last update May 4, 1998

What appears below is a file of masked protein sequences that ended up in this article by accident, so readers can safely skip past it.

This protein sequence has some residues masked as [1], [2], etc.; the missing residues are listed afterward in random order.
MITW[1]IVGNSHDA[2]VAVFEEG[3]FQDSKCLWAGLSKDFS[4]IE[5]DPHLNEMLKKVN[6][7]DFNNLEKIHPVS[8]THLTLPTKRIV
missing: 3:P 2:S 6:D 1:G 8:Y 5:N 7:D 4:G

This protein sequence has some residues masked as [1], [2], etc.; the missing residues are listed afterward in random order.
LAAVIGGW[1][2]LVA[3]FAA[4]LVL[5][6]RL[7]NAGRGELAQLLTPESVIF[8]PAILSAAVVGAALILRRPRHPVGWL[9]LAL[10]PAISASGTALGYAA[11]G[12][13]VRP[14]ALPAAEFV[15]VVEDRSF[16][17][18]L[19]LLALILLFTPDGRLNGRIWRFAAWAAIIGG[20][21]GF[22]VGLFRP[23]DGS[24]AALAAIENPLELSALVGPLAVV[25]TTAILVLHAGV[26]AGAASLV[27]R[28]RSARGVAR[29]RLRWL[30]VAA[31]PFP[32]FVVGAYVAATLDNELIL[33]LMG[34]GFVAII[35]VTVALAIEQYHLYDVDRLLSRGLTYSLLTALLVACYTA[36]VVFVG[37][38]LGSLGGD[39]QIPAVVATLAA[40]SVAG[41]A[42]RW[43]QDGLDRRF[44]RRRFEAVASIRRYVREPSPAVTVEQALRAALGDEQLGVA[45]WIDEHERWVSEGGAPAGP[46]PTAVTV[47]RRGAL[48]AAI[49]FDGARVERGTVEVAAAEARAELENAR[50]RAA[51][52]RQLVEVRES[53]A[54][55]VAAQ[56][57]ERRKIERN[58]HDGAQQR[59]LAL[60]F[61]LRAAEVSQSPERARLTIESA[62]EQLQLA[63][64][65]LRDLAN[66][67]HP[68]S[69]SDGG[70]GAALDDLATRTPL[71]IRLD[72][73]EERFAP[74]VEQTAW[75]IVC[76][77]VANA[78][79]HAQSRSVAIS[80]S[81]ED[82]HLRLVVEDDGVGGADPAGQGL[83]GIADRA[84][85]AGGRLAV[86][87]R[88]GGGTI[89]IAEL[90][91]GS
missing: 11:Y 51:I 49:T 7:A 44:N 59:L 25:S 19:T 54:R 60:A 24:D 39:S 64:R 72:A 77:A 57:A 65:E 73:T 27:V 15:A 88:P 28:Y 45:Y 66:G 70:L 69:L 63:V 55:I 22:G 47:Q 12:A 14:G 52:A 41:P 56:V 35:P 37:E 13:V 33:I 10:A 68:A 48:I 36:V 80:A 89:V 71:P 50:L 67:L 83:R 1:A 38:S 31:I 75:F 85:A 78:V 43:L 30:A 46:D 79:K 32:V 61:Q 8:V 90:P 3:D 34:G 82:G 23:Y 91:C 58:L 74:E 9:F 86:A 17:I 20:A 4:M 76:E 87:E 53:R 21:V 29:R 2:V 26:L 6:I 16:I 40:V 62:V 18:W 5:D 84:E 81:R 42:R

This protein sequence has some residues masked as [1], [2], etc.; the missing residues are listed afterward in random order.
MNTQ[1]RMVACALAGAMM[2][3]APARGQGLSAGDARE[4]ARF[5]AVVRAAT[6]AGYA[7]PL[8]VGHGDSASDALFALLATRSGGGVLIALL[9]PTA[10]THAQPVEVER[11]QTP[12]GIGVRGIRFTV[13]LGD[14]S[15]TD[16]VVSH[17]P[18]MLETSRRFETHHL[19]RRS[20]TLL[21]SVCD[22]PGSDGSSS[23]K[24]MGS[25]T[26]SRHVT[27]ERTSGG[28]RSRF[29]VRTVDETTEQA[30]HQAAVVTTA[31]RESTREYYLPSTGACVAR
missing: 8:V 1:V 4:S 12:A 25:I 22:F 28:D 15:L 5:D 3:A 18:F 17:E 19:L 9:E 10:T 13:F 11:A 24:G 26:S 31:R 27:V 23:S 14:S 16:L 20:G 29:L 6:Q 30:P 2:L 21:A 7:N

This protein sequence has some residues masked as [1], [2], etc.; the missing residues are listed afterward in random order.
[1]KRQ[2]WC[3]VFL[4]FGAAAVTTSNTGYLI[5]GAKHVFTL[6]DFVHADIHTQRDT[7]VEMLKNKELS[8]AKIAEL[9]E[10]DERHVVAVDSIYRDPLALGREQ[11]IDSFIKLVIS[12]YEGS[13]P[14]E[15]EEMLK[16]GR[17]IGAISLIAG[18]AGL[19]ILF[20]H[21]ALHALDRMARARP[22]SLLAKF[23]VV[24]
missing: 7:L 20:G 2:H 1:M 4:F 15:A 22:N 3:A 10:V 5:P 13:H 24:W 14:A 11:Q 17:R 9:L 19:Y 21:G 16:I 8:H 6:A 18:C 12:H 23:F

Oxalate crystals and elements binding to the surfaces of mycorrhizal fungal hyphae were examined using scanning electron microscopy coupled with X-ray analysis of elemental composition. Mycorrhizae from the arid zone vegetation types in southern California were examined including chaparral, riparian oak woodlands, coastal sage, grasslands, and deserts. Only mat-forming ectomycorrhizal hyphae, such as Hysterangium separabile, were found to produce oxalate crystals. None of the arbuscular mycorrhizal fungal hyphae (Glomus spp. and Acaulospora elegans) examined had crystal structures associated with them. The hyphae of Hysterangium separabile without crystals did not show the Ca peaks that were present when the crystals existed nor did the arbuscular mycorrhizal fungal hyphae have the Ca peaks. The elimination of arbuscular mycorrhizae using benomyl did not affect soil P or oxalate. These data indicate that there are some fundamental differences in chemical exudation between mycorrhizal fungi that could affect P uptake and cycling in arid ecosystems.